Lackey, Weaver may lift Angels past Yanks
The Angels should be able to learn something from Nick Blackburn and Carl Pavano.
I can't tell you precisely what that is. I'm not a pitching coach or an advance scout. But I do know this: Blackburn and Pavano faced 47 Yankees hitters over Games 2 and 3 of the American League Division Series, and they allowed only eight hits.
Even when including walks, New York hitters reached base at a .213 clip against them.
While Blackburn and Pavano weren't able to beat the Yankees, their performances are certain to be a topic of conversation among Los Angeles manager Mike Scioscia, pitching coach Mike Butcher and their players before the AL Championship Series opens Friday.
At the risk of oversimplifying, I would submit that Blackburn and Pavano are similar pitchers. Both are right-handed. Both rely more on movement than velocity. Both throw fastballs that exceed 90 miles per hour — but don't usually go too far beyond that. At their best, both pound the strike zone and limit walks.
That approach worked wonderfully against New York. Blackburn walked two batters. Pavano walked none. They allowed three earned runs over 12 2/3 combined innings. That's a 2.13 ERA.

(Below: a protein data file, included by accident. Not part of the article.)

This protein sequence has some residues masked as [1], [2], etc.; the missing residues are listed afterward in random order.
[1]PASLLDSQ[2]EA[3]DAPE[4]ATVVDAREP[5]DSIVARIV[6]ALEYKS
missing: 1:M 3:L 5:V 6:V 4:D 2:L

If the Twins hadn't squandered several run-scoring opportunities, and if Alex Rodriguez hadn't batted .455 in the series, Blackburn and Pavano might be the talk of baseball right now.
As it is, they merely proved that the Yankees, while very impressive and cohesive, are also imperfect. And I wonder if fellow righties John Lackey and Jered Weaver will march into a video room, spiral notebooks in hand, to see how those Twins negotiated such a powerful postseason lineup.
After New York's come-from-behind victory in Game 2, Yankees hitting coach Kevin Long talked about what his hitters did wrong against Blackburn.
"Our first five innings, we really didn't take very many good swings," Long said. "It seemed like in the sixth inning, we started to be aggressive. ... He basically dictated how our at-bats were the first five innings. That's very uncommon for our team.
"In the sixth inning, we got to him a little bit — but not hardly at all. One run. But at least we were more aggressive. I thought we were passive for five innings."
It's rare to hear the Yankees described as "passive" at the plate. In Octobers past, Rodriguez and others appeared anxious, if anything.
What did Blackburn do to turn such a powerful lineup into a passive one? Near as I can tell, he changed speeds, varied locations and generally made strikes look unappetizing to the hitters. And it worked. As a general rule, these Yankees hitters seem to struggle more with sinkers at 89, 90 and 91 mph than straighter fastballs at 94, 95 and above.
That's why the Angels have a very good chance to split the first two games at Yankee Stadium. If Scioscia uses the same rotation that he did against the Twins, right-handers Lackey and Weaver will get the ball in the Bronx.